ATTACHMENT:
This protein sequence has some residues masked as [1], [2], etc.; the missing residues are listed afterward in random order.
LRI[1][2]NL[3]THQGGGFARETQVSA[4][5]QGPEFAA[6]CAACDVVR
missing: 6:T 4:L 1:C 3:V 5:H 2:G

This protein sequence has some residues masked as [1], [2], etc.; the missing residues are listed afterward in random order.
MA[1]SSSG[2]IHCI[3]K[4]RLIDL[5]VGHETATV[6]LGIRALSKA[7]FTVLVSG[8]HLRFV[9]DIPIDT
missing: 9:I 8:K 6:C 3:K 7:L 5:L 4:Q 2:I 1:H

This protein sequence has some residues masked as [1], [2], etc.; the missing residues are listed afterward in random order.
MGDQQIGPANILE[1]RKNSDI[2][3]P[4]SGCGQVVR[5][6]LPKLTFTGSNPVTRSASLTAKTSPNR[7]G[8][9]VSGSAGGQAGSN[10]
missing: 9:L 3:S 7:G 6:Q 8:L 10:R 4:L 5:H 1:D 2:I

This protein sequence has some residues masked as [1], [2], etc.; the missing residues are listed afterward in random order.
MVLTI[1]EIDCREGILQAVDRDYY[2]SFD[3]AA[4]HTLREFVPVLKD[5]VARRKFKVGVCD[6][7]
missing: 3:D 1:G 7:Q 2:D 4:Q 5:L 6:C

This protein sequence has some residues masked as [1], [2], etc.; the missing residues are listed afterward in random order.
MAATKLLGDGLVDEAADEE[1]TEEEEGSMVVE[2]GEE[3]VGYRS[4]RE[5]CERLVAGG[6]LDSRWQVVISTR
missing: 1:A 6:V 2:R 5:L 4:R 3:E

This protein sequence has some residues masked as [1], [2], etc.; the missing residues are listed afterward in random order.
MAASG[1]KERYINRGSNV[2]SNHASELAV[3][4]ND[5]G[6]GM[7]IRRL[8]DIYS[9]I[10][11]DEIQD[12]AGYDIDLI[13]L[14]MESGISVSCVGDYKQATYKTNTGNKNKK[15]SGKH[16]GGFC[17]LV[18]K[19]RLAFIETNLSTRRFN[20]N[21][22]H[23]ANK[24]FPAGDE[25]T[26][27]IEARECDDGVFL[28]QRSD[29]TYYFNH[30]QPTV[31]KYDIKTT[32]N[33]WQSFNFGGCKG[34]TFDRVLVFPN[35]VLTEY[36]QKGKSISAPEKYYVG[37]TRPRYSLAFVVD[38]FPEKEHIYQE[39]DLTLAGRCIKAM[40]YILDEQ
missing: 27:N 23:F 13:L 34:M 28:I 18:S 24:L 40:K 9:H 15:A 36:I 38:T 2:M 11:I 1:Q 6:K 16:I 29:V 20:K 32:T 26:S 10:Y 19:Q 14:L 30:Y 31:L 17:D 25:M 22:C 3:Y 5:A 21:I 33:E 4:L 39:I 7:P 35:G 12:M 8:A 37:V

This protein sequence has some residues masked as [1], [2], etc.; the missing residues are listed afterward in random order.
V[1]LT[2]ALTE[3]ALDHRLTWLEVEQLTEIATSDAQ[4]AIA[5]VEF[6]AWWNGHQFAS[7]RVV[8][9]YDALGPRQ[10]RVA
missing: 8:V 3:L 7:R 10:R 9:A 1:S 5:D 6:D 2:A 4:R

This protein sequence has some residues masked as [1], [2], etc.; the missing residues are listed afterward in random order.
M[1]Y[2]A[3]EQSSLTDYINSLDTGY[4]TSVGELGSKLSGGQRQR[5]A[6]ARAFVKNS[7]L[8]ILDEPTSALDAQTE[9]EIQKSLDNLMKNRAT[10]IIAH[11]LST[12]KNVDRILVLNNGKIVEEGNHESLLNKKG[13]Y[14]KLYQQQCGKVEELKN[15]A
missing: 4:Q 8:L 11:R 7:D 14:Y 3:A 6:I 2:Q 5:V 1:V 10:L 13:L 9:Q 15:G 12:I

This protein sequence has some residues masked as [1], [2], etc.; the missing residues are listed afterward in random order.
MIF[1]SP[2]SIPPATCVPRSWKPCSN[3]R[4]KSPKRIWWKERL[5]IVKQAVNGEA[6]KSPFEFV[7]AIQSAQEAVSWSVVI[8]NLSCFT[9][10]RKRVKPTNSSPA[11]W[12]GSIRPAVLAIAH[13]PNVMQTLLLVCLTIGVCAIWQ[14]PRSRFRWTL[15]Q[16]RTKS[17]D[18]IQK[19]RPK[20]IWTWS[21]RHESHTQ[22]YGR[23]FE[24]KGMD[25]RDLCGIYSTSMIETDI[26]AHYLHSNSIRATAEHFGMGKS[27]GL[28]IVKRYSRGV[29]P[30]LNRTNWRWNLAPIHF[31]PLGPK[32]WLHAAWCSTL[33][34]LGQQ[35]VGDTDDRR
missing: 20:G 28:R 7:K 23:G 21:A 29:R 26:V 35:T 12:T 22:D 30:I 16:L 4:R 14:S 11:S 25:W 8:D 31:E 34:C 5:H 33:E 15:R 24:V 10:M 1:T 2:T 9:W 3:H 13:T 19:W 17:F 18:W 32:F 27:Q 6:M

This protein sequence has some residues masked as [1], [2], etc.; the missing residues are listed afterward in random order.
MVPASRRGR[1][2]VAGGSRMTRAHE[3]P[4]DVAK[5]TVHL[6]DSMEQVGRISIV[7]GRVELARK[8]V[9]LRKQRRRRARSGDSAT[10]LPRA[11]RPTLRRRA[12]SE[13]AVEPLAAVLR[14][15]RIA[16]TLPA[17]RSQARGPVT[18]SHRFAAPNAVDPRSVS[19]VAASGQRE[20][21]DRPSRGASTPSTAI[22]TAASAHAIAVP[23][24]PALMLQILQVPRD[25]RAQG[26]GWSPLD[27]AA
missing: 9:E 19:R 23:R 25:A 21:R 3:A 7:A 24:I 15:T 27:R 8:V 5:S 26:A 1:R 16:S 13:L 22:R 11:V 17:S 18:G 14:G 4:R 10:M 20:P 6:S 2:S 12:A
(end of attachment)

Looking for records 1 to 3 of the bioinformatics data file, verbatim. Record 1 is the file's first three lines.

This protein sequence has some residues masked as [1], [2], etc.; the missing residues are listed afterward in random order.
LRI[1][2]NL[3]THQGGGFARETQVSA[4][5]QGPEFAA[6]CAACDVVR
missing: 6:T 4:L 1:C 3:V 5:H 2:G

This protein sequence has some residues masked as [1], [2], etc.; the missing residues are listed afterward in random order.
MA[1]SSSG[2]IHCI[3]K[4]RLIDL[5]VGHETATV[6]LGIRALSKA[7]FTVLVSG[8]HLRFV[9]DIPIDT
missing: 9:I 8:K 6:C 3:K 7:L 5:L 4:Q 2:I 1:H

This protein sequence has some residues masked as [1], [2], etc.; the missing residues are listed afterward in random order.
MGDQQIGPANILE[1]RKNSDI[2][3]P[4]SGCGQVVR[5][6]LPKLTFTGSNPVTRSASLTAKTSPNR[7]G[8][9]VSGSAGGQAGSN[10]
missing: 9:L 3:S 7:G 6:Q 8:L 10:R 4:L 5:H 1:D 2:I